Some marketers throw darts in the dark to answer this question, but there’s a more efficient approach. You need to create a forecast of what return on investment you expect to achieve. From there, you can work backwards to determine your upfront costs.
Imagine this likely scenario: Your CMO wants 500,000 unique visitors per quarter to a newly launched microsite hosting various content offers. They’re aiming to capture X% net new names. How much budget do you need to accomplish these goals? Excluding varying engineering and design needs, here are some standard costs that you’ll need to account for:
- Original Content (X)
- Syndicated Content (Y)
- Staff Editors (Z)
Now you need to solve for X, Y, and Z. Work backwards. Across marketing campaigns, let’s say your average conversion rate is 3% and your annual customer value is $500. For every 500,000 site visitors, you’ll generate 15,000 customers. At a user value of $500, this traffic stream will be worth approximately $7,500,000.
If you spend an additional $500,000 on content production, content licensing, traffic acquisition, and staff, your operating margin will be 93%, your cost per customer will be $33, and your cost per unique visitor will be $1.
Remember that in practice, a number of variables will influence conversions and sales. Seasonality and product changes are two examples as sales tend to vary based on seasonal, cultural, and economic trends. To accurately capture ROI from your content marketing program, you’ll need to customize your analytics tools with the right attribution models. Attribution models will help you optimize revenue-generating marketing activities, especially if your business has multi-state paths to conversion.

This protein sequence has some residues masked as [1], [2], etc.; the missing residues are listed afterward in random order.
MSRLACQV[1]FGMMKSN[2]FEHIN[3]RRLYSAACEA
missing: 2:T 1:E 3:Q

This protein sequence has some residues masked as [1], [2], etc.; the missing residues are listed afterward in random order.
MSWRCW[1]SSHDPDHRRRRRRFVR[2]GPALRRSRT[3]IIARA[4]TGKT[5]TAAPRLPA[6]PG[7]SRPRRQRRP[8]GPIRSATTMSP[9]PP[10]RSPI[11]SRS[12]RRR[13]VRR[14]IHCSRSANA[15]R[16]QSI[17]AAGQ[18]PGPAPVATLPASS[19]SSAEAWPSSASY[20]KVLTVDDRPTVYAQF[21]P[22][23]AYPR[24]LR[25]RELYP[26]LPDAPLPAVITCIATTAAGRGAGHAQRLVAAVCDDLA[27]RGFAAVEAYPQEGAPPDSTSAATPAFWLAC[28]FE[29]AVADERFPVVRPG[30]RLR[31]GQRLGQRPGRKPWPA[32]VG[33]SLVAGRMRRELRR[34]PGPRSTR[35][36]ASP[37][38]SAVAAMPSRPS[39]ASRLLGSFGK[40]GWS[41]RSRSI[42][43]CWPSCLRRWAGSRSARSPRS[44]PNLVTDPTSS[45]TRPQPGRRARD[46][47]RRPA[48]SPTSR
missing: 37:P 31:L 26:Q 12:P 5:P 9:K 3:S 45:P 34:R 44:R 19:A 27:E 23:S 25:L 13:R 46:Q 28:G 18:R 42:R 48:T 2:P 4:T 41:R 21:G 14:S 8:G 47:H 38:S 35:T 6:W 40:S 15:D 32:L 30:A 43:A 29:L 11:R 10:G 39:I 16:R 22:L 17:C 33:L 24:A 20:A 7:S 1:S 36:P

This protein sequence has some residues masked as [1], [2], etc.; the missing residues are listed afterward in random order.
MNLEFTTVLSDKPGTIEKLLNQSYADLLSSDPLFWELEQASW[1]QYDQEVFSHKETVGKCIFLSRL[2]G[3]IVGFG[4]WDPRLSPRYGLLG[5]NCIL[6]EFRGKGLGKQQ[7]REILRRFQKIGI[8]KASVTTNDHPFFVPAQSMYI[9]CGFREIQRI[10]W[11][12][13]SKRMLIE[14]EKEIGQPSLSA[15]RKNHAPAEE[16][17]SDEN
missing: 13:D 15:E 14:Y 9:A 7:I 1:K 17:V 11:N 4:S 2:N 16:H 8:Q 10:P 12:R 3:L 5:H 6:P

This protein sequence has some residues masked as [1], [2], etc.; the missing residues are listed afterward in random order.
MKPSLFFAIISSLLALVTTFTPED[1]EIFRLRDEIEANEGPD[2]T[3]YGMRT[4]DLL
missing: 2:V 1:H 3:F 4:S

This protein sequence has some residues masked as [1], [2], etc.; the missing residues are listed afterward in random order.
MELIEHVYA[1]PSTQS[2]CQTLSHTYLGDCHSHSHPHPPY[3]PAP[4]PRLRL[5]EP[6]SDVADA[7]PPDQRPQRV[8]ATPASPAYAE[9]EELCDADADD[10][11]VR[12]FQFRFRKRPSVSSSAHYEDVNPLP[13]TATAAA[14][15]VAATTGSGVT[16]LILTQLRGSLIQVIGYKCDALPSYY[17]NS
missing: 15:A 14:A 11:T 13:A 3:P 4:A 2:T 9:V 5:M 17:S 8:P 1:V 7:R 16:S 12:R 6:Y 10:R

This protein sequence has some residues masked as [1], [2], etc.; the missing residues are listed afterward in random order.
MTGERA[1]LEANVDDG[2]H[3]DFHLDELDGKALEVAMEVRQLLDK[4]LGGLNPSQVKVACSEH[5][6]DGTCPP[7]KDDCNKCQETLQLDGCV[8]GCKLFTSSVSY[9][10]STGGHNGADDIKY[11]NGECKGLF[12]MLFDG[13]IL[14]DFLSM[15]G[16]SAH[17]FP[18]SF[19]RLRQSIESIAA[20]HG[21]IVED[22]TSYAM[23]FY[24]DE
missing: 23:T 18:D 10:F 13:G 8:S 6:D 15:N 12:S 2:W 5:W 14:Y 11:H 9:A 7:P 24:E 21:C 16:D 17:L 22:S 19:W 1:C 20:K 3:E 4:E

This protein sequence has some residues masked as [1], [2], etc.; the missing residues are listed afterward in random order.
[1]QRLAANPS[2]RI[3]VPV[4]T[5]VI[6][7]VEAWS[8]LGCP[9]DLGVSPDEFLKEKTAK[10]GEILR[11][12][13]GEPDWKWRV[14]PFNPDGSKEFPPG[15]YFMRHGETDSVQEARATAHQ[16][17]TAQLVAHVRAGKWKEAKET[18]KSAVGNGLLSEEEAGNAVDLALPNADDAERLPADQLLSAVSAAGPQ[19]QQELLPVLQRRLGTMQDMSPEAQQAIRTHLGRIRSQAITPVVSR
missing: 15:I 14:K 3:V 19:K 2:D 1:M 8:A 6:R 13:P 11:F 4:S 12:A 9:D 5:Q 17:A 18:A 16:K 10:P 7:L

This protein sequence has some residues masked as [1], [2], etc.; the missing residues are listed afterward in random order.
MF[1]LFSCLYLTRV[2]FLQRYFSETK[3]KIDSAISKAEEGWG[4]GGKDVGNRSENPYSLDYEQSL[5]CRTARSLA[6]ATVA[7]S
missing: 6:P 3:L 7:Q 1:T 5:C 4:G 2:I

Your framework for measuring ROI, user behavior, and sales should capture transitions between each of these conversion steps, not just the final jump from email subscriber to customer. A “report card” provides your organization with transparency to the ROI of your content marketing. At NewsCred, we update our demand generation report card daily; however, you could share your progress periodically, weekly, monthly, or even quarterly.
The Content Performance Report
To identify your top performing content, you need to measure the cost per lead acquired from your content through a web form (“gated content”).
Channel Level Reporting
This report will give you an aggregate view of the business impact of your marketing activities by channel. Every company has a sweet spot in terms of your marketing channel mix. Channel level reporting will help you determine the success of each of your channels, ultimately providing direction as to where you should allocate budget for the next quarter.
Tips for Reporting Data
Data is both a power tool and a nightmare. The right framework will tell an amazing ROI story. Follow these best practices to avoid finding yourself buried in a meaningless data dump.
Report Standardization. All content marketing reports should follow the same template.
Data Automation. Work with developer and analytics teams to automate your reports. This will help minimize human error.
Streamlined Presentation. If you’re still pulling data into Excel, create a few templates in PowerPoint or another presentation tool to make the information more digestible or consider using a marketing analytics and workflow tool to measure your success more efficiently.
Outlined Methodology. Ensure that your entire methodology is documented and that your stakeholders have access to it.
Definition of Terms. In online marketing, phrases and marketing terms can have different meanings between business units. Make sure that your definitions are outlined for your team and stakeholders to understand.